How to cut

Unless you’re just trying to shave off a few hundred words or so, the standard sentence-level tips won’t cut it (again, no pun intended). You’ll need to trim off whole paragraphs and even sections, which, after all the work that’s gone into creating them, can feel rather like chopping off body parts! 

So here’s my handy guide on how to “kill your darlings” with the least time and angst. I recommend doing Steps 1–3 (in that order) on any paper; the result will be a tighter, stronger manuscript. Step 4, however, is usually only necessary if you’re really struggling to reduce the word count to meet a journal’s requirements.

Step 1

Look at your Methods and Results sections, if you have them; are there any details that could be moved from those sections to become an appendix or a table and then replaced in the paper with a sentence or two summarizing their overall significance? For instance, “We replicated the conditions of Study 2 with two main changes—participants were supervisors rather than employees, and were located in the United States—and several smaller, less significant changes; full details can be found in Appendix A.” or “Results were largely as expected, in line with those of Study 1; see Table 2 for a comparison of the two studies’ outcomes.” Note that relegating all of your data to tables or appendices is a mistake (you want to keep key data in the body of the paper to show how you arrived at your findings without making readers jump back and forth between your arguments and their supporting materials). However, at least some data can usually be moved out of the body text if length is an issue.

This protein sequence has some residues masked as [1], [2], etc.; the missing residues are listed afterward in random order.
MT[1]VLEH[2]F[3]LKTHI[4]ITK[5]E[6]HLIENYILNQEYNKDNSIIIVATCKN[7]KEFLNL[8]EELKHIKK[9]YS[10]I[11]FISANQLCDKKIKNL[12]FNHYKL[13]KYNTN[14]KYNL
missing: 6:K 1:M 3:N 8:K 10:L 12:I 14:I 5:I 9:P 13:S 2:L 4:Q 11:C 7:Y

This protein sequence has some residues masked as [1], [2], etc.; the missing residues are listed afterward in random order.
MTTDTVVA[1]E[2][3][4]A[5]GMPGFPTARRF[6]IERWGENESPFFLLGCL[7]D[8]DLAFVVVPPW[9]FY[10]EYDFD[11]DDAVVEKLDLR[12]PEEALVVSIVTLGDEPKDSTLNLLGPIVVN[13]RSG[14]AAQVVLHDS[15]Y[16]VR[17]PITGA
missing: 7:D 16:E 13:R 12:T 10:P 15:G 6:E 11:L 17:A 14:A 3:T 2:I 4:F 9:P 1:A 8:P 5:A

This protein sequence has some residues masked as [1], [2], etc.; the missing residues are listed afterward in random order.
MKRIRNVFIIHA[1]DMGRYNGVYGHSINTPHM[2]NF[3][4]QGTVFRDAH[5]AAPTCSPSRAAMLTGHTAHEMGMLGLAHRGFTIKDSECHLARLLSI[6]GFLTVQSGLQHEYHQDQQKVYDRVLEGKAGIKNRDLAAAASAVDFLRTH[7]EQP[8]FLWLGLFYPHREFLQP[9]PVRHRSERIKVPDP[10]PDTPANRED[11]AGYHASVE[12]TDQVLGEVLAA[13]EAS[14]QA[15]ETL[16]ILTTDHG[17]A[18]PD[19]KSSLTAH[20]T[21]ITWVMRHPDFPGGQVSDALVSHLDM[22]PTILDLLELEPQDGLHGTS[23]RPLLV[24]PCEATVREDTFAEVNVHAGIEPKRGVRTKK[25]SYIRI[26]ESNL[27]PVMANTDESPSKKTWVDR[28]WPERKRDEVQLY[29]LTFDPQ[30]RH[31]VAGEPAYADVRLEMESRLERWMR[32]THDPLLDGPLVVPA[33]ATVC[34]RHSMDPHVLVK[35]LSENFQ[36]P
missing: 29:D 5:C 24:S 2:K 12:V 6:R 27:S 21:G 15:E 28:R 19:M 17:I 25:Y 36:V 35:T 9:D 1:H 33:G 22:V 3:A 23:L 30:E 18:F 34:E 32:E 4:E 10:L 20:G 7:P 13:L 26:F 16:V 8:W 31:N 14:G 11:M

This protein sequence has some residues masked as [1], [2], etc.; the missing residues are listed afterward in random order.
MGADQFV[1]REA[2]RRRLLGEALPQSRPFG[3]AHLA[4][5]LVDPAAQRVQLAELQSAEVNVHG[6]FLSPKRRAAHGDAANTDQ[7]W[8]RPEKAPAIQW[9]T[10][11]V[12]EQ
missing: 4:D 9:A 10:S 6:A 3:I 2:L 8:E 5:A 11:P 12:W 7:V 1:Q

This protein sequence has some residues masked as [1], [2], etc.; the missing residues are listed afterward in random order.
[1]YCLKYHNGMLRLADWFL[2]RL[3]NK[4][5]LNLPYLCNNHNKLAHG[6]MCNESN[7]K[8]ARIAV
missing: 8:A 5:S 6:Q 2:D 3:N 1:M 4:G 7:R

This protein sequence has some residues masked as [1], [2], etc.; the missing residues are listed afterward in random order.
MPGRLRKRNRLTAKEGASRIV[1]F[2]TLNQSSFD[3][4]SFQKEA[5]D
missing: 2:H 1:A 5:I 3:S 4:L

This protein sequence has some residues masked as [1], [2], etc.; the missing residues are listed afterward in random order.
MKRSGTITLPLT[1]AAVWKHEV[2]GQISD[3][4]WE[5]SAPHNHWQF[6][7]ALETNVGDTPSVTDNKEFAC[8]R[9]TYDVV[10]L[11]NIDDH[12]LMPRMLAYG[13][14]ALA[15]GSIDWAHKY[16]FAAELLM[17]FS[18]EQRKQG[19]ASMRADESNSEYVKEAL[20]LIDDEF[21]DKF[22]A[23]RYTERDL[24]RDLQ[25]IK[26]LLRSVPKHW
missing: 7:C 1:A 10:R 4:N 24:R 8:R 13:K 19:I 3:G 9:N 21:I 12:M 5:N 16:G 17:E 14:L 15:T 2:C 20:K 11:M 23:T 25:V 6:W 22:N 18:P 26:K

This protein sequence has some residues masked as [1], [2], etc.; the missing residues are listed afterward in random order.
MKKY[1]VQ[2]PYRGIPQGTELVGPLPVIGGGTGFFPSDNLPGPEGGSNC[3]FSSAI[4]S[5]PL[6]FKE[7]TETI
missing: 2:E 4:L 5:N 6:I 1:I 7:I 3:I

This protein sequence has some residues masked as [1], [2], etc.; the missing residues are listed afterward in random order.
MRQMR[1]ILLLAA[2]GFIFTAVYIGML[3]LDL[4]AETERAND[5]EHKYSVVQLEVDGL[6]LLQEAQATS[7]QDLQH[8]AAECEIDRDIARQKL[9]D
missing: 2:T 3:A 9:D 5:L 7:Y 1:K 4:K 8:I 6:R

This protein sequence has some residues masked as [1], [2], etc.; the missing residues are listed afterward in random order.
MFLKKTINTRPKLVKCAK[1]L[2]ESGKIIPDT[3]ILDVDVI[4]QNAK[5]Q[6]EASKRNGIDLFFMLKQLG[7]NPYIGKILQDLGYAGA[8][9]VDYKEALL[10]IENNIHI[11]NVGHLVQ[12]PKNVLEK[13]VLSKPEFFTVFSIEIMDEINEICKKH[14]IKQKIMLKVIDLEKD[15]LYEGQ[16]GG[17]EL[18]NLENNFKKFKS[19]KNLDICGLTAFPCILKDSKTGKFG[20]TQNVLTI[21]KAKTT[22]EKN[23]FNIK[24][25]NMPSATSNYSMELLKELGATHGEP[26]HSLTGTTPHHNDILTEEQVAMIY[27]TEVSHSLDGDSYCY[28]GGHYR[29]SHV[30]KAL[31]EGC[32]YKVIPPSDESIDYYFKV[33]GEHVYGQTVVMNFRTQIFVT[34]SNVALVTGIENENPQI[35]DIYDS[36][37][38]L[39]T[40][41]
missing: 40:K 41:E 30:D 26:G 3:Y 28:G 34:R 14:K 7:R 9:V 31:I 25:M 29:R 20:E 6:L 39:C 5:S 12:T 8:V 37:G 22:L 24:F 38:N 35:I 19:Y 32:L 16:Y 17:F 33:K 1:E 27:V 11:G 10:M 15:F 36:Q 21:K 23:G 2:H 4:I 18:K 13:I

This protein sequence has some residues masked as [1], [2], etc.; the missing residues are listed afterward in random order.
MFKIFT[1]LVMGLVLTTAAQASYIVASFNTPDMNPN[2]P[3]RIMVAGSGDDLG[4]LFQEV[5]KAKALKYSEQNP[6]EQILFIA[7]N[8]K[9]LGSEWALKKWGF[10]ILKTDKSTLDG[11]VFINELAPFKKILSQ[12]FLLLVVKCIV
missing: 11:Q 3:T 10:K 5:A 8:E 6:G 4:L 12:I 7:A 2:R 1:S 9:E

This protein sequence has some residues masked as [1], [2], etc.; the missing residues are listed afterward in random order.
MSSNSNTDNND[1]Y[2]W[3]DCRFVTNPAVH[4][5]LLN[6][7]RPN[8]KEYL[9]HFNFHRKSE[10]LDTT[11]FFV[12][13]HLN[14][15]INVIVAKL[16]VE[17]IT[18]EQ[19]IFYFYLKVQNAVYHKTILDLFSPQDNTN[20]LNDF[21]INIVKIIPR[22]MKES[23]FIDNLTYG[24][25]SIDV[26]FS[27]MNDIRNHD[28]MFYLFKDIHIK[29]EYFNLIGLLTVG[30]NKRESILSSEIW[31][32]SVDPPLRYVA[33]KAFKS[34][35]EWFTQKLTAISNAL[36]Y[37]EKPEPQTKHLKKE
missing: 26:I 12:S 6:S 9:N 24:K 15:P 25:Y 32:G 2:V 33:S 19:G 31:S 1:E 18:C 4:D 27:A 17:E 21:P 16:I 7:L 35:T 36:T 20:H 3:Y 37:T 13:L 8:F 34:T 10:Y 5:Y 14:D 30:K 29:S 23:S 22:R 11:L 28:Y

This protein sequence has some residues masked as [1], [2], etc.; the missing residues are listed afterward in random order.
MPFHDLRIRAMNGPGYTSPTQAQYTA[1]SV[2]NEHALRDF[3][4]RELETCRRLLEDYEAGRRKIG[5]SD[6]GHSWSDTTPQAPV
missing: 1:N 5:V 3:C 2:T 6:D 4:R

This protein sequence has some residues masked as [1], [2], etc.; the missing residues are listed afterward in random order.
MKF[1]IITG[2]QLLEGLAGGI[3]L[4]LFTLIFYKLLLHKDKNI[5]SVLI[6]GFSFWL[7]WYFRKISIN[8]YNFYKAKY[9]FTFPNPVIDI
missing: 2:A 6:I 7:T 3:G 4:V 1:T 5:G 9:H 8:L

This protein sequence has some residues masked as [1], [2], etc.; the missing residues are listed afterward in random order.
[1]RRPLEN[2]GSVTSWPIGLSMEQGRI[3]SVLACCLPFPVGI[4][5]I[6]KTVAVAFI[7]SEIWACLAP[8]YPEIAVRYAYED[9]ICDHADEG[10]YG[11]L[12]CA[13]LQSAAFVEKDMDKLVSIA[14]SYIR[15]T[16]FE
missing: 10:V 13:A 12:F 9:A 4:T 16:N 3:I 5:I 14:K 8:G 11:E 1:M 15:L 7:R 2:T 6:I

Step 2

Write out your central question or thesis—just that. Now zoom out and scan the document’s headings only; are there any sections that, now that you think about it, may be deeply interesting or relevant but not strictly necessary to understanding this central idea that you’ve written down? (Be ruthless here!) If the answer is yes, cut those sections/spots entirely and ensure that they’re not mentioned elsewhere in the paper; a Ctrl+F (Command+F for Mac users) search for key terms and select snippets from the removed content can help catch any leftovers.

Step 3

Read the paper with fresh eyes (i.e., at whatever time of day you’re most “on” mentally) and ensure that you make the same observation or argument no more than twice if it’s foundational to the research and no more than once if it’s not. Convinced that something deserves reiterating? Use a little hack like “As noted in our discussion of x,...” or “Similar to our arguments on y” to remind readers of previously mentioned points without stating those points in full again. 

Step 4

Do a Ctrl+F (Command+F) search for the following: “example,” “for instance,” “e.g.,” and “i.e..” Ensure that every time you’ve used any of those terms is warranted—by which I mean strictly necessary to a full and complete understanding of your core idea. This step hurts because examples and explanations are wonderful: they help clarify and illustrate, and most academic work could benefit from a few more of them, in my opinion. Nevertheless, when cutting the word count is the top priority, many of these helpful clarifications may have to be sacrificed.

I hope these steps help you trim your next manuscript to be stronger, more readable, and more polished—with correspondingly stellar results.

-Catie Phares